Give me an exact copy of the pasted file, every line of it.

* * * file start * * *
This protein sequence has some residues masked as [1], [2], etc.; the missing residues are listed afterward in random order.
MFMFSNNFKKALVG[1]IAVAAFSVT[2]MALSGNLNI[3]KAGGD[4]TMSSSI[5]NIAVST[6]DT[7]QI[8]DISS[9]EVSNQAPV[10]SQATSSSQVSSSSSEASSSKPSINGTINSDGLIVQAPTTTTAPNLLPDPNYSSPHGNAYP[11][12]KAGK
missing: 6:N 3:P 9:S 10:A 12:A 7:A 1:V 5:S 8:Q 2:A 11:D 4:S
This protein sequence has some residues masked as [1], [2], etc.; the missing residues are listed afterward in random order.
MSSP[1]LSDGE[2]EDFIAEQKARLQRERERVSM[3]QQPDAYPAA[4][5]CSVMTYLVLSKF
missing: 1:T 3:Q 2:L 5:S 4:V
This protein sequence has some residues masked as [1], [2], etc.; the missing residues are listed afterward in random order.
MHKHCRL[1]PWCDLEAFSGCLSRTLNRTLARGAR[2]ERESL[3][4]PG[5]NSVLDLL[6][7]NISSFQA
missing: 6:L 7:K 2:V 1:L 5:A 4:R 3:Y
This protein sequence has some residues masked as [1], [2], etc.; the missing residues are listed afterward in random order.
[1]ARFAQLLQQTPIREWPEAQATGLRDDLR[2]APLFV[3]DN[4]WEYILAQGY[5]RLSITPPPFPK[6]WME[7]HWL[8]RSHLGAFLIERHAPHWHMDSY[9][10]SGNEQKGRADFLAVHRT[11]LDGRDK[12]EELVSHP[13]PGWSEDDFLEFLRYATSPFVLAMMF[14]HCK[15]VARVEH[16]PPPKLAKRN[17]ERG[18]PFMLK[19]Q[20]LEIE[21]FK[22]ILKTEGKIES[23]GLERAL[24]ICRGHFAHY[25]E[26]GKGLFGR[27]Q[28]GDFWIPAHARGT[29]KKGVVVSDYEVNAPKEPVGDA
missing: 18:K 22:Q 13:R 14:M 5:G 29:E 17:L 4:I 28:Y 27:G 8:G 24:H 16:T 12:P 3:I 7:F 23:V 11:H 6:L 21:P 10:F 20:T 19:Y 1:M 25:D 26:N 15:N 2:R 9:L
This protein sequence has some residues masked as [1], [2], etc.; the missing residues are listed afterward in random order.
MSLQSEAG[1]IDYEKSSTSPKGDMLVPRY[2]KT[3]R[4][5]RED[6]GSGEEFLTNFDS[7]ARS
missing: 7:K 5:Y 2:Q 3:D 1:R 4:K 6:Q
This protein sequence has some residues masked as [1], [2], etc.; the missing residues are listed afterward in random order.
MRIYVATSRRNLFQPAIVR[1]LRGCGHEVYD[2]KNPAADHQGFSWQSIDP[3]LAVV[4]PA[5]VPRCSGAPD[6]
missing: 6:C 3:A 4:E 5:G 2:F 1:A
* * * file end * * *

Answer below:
This protein sequence has some residues masked as [1], [2], etc.; the missing residues are listed afterward in random order.
MFMFSNNFKKALVG[1]IAVAAFSVT[2]MALSGNLNI[3]KAGGD[4]TMSSSI[5]NIAVST[6]DT[7]QI[8]DISS[9]EVSNQAPV[10]SQATSSSQVSSSSSEASSSKPSINGTINSDGLIVQAPTTTTAPNLLPDPNYSSPHGNAYP[11][12]KAGK
missing: 6:N 3:P 9:S 10:A 12:A 7:A 1:V 5:S 8:Q 2:A 11:D 4:S
This protein sequence has some residues masked as [1], [2], etc.; the missing residues are listed afterward in random order.
MSSP[1]LSDGE[2]EDFIAEQKARLQRERERVSM[3]QQPDAYPAA[4][5]CSVMTYLVLSKF
missing: 1:T 3:Q 2:L 5:S 4:V
This protein sequence has some residues masked as [1], [2], etc.; the missing residues are listed afterward in random order.
MHKHCRL[1]PWCDLEAFSGCLSRTLNRTLARGAR[2]ERESL[3][4]PG[5]NSVLDLL[6][7]NISSFQA
missing: 6:L 7:K 2:V 1:L 5:A 4:R 3:Y
This protein sequence has some residues masked as [1], [2], etc.; the missing residues are listed afterward in random order.
[1]ARFAQLLQQTPIREWPEAQATGLRDDLR[2]APLFV[3]DN[4]WEYILAQGY[5]RLSITPPPFPK[6]WME[7]HWL[8]RSHLGAFLIERHAPHWHMDSY[9][10]SGNEQKGRADFLAVHRT[11]LDGRDK[12]EELVSHP[13]PGWSEDDFLEFLRYATSPFVLAMMF[14]HCK[15]VARVEH[16]PPPKLAKRN[17]ERG[18]PFMLK[19]Q[20]LEIE[21]FK[22]ILKTEGKIES[23]GLERAL[24]ICRGHFAHY[25]E[26]GKGLFGR[27]Q[28]GDFWIPAHARGT[29]KKGVVVSDYEVNAPKEPVGDA
missing: 18:K 22:Q 13:R 14:M 5:G 29:E 17:L 4:I 28:Y 27:G 8:G 24:H 16:T 12:P 3:I 7:F 23:V 11:H 6:L 21:P 10:F 20:T 19:Y 1:M 25:D 26:N 15:N 2:R 9:L
This protein sequence has some residues masked as [1], [2], etc.; the missing residues are listed afterward in random order.
MSLQSEAG[1]IDYEKSSTSPKGDMLVPRY[2]KT[3]R[4][5]RED[6]GSGEEFLTNFDS[7]ARS
missing: 7:K 5:Y 2:Q 3:D 1:R 4:K 6:Q
This protein sequence has some residues masked as [1], [2], etc.; the missing residues are listed afterward in random order.
MRIYVATSRRNLFQPAIVR[1]LRGCGHEVYD[2]KNPAADHQGFSWQSIDP[3]LAVV[4]PA[5]VPRCSGAPD[6]
missing: 6:C 3:A 4:E 5:G 2:F 1:A